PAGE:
OpenJurist

393 F2d 666 Diedrich v. Zoning Commission of District of Columbia

393 F.2d 666

Thelma A. DIEDRICH et al., Appellants,
v.
ZONING COMMISSION OF the DISTRICT OF COLUMBIA et al., Appellees.

No. 20846.

United States Court of Appeals District of Columbia Circuit.

Argued December 4, 1967.

Decided January 24, 1968.

Mr. George H. Clark, Washington, D. C., with whom Messrs. Norman M. Glasgow and Whayne S. Quin, Washington, D. C., were on the brief, for appellants.

Mr. John R. Hess, Asst. Corporation Counsel for the District of Columbia, with whom Mr. Charles T. Duncan, Corporation Counsel, Mr. Hubert B. Pair, Principal Asst. Corporation Counsel, and Mr. Richard W. Barton, Asst. Corporation Counsel, were on the brief, for appellees.

Before BAZELON, Chief Judge, PRETTYMAN, Senior Circuit Judge, and BURGER, Circuit Judge.

PER CURIAM.

1

In respect to zoning, Congress by statute1 created a Commission which it empowered to control, among other things, the population density throughout the District of Columbia and for that purpose to prepare comprehensive plans and publish maps depicting the plans. Many factors were mentioned in the statute, including congestion in the streets, safety from fire, panic and other dangers, health, light, air, transportation, civic activity, recreation, education, and so on. Such a map, depicting the area here involved, was promulgated in 1958 as part of comprehensive zoning changes in the City.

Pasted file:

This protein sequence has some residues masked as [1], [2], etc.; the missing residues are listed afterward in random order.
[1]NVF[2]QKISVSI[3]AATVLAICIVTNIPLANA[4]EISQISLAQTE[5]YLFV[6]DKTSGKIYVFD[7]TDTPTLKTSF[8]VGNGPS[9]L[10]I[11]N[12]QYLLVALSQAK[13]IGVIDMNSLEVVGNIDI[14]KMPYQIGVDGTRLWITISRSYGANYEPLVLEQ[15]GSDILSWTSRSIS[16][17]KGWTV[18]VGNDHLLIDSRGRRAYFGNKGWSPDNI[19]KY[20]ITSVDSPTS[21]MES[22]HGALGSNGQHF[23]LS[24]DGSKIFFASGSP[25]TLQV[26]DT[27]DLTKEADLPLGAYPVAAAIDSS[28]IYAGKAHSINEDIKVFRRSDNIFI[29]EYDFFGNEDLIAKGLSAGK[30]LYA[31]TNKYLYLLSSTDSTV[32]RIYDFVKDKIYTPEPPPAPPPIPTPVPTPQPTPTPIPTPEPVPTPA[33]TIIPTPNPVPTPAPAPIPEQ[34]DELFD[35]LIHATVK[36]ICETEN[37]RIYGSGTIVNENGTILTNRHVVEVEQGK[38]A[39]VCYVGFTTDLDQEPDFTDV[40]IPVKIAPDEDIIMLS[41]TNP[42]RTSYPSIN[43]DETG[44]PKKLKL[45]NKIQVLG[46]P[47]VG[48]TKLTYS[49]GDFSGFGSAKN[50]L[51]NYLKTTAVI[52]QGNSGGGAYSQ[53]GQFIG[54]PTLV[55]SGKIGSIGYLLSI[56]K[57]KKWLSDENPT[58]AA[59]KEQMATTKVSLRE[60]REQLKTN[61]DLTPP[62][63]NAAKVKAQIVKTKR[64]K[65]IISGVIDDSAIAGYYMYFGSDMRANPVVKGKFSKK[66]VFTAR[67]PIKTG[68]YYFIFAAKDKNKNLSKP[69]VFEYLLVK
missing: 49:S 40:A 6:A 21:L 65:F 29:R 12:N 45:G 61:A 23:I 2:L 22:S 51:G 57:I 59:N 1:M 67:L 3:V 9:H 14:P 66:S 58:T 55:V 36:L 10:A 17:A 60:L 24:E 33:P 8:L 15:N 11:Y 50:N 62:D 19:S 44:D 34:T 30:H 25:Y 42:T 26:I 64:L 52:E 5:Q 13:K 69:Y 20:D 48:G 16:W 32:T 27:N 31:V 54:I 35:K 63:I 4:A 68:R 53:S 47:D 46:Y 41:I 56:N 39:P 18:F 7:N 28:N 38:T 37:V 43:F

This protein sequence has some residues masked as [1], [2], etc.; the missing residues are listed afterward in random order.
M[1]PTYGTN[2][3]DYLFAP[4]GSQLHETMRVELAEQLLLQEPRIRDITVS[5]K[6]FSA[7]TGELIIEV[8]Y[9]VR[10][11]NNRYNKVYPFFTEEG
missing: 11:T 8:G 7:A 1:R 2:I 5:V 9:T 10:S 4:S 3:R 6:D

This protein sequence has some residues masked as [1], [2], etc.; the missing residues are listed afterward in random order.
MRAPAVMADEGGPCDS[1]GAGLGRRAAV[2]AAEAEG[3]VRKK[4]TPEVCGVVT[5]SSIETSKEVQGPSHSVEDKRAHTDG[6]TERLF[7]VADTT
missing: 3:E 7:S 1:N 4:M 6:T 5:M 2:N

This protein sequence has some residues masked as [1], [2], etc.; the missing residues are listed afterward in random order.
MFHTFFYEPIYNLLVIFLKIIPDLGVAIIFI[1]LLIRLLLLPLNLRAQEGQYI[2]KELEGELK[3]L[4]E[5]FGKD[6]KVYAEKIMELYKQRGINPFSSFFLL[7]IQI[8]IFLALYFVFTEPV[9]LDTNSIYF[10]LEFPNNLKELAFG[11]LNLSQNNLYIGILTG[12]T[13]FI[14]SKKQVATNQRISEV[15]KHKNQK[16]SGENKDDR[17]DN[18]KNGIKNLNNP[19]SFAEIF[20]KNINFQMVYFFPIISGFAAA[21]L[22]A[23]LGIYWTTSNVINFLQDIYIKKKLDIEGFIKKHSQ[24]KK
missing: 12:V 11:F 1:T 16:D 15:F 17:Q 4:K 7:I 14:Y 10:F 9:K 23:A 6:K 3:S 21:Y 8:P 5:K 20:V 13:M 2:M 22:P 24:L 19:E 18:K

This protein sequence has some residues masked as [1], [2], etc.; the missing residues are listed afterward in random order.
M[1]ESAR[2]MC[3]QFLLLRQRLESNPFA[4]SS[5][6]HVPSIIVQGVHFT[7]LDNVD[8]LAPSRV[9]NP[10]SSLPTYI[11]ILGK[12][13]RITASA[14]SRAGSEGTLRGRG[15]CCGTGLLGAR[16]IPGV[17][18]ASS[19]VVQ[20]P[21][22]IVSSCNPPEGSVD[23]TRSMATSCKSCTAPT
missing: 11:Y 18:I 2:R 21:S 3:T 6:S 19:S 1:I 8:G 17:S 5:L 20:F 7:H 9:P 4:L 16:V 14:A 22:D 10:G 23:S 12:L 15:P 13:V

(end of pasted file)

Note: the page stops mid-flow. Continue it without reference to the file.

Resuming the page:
2

On November 27, 1965 (some seven years thereafter) appellant-owners applied to the Commission for an amendment to the map.2 The Commission, after public hearing, declined. The owners sued in the District Court for a mandatory injunction. On cross-motions for summary judgment, the trial judge denied plaintiffs' motion and entered judgment for the Commission. This appeal followed. We affirm. The functions of the Commission in preparing and promulgating plans and maps are obviously exercises of judgment legislative in character and are subject to judicial control only if arbitrary or capricious.3 Since we cannot say that the challenged action was devoid of evidentiary support or irrational, we are obliged to affirm.

3

Affirmed.

Notes:

1

D.C.CODE § 5-413 (1967)

2

D.C.CODE § 5-415 (1967)

3

Lewis v. District of Columbia, 89 U.S. App.D.C. 72, 74, 190 F.2d 25, 27 (D.C. Cir. 1951)